JEFFERSON CITY — James Galvin has spent four years investigating how the brain changes as adults grow older, trying to uncover what triggers dementia and Alzheimer’s disease.
The Washington University assistant professor credits a $26,000 seed grant from the state in 2001 for launching his study by giving him the money he needed to start collecting basic data. He then used that data to secure $1.2 million in federal grants to fund his research.
But those state seed grants for Alzheimer’s disease research would be eliminated under Gov. Matt Blunt’s proposed budget.
Losing those dollars could seriously hurt Alzheimer’s research in the state, Galvin said.
“I think (the grants) are critical,” he said. “You can’t write a grant to the National Institutes of Health without preliminary data, and you can’t get data unless you have money to do the research.”
Blunt has recommended eliminating the $227,000 program that funds private and public research on Alzheimer’s and related disorders in the 2006 budget year. House lawmakers considering the cut have recommended to the House Budget Committee that the state set aside $500 for the program to at least keep it listed in the state budget.
Medical researchers and Alzheimer’s advocacy groups are lobbying lawmakers to save the program, saying the funding is critical toward discovering a cure.
More than 110,000 Missourians suffer from Alzheimer’s, according to Caroll Rodriguez, public policy director for the Alzheimer’s Associations’ St. Louis chapter. The disease is a progressive brain disorder that can lead to memory loss and difficulty reasoning and communicating.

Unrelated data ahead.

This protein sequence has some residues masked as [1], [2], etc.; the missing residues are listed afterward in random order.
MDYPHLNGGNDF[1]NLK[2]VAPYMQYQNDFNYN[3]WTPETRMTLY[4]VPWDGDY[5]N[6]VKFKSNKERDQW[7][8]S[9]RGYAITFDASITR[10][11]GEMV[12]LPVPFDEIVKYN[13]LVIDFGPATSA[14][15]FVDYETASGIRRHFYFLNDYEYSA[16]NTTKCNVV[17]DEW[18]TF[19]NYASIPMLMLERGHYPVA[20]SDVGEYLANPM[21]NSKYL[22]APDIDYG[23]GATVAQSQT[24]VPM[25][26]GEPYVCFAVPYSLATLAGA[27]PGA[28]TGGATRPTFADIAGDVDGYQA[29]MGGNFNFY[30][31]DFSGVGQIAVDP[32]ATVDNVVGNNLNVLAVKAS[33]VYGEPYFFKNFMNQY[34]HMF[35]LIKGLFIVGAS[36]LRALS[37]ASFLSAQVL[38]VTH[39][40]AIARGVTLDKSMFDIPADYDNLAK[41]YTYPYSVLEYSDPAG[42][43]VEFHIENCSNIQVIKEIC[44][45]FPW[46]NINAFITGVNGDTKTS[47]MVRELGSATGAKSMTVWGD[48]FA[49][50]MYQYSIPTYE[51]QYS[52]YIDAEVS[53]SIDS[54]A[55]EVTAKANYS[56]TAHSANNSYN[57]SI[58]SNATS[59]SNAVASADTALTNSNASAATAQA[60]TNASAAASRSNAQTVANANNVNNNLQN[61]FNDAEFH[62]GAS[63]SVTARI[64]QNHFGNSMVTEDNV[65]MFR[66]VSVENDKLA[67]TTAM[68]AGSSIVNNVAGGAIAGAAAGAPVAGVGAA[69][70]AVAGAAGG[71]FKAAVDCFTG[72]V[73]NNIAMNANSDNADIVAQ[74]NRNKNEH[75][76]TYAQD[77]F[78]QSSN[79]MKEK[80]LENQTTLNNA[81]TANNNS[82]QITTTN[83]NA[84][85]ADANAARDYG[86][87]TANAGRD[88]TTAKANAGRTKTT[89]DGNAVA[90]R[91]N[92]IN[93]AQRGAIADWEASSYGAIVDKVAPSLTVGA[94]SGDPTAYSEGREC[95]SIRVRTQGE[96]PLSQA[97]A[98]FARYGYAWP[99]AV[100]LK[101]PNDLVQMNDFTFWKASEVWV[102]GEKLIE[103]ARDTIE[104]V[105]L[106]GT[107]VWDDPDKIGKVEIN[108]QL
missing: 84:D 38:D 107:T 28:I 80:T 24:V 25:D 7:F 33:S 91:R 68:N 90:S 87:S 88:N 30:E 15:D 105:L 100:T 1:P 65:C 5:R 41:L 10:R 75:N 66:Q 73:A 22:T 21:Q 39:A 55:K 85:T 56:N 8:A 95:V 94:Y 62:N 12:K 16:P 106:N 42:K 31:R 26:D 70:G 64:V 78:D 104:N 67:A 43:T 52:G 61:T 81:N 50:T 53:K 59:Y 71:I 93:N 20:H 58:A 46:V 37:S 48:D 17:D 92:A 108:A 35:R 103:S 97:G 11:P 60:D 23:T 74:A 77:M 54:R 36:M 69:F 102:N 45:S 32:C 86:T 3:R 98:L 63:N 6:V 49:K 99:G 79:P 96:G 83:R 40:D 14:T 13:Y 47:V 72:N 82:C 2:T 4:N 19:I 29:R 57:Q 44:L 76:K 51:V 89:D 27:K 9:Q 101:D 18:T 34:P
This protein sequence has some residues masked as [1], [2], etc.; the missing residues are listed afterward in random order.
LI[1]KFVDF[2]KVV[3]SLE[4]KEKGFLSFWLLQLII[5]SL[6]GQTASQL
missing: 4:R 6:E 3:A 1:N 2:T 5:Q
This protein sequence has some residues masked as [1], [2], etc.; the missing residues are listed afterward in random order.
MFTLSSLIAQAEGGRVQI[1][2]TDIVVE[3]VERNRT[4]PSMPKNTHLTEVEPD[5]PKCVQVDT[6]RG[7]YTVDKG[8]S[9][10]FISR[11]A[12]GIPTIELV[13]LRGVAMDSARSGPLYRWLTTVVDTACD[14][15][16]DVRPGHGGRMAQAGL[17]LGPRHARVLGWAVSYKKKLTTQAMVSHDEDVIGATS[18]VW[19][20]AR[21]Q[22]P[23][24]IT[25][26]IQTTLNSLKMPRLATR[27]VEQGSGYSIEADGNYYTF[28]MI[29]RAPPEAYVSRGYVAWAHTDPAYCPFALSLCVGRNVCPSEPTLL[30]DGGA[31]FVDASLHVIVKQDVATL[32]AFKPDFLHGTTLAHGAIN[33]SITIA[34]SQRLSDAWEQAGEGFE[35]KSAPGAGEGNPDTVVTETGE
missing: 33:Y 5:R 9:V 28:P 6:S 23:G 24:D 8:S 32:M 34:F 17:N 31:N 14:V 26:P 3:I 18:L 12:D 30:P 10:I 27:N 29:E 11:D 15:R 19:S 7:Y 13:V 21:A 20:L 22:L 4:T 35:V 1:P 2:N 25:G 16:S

Rodriguez said 95 percent of what researchers know about Alzheimer’s has been discovered in the past 15 years.
“We really are on a fast track and fast learning curve here, and to slow that progress could have devastating implications,” said Rodriguez, who also serves on the program’s advisory committee.
Blunt’s spokeswoman, Jessica Robinson, said the governor’s recommendation to eliminate the research funding is one of the tough decisions necessary to balance the state’s budget.
“The governor’s proposed budget will enable the state
to live within the taxpayers’ means,” Robinson said. “And really those who are opposed to this budget are in favor of a tax increase that won’t solve our state’s budget problem.”
She added that Missouri is one of four states that funds Alzheimer’s research.
The University of Missouri Board of Curators divvies out the grant money to researchers based on an advisory committee’s recommendations. Each grant can be no larger than $30,000 and is intended to encourage up and coming researchers to investigate Alzheimer’s for possible cures and ways to assist caregivers, said Armon Yanders, director of the Alzheimer’s Disease and Related Disorders program.
Researchers say the funding not only helps efforts to find a cure, it also helps Missouri’s universities by attracting federal grant money.
Tom Meuser, director of Washington University’s Alzheimer’s Disease Research Center, said for every $1 the state has spent on Alzheimer’s research it has attracted more than $10 in federal grants.
“This small investment of a quarter of a million dollars per year yields a thousand percent in terms of new grants,” Meuser said. “You have to invest in your scientific infrastructure just as you invest in your business infrastructure, and grant funds coming to our state are a significant return.”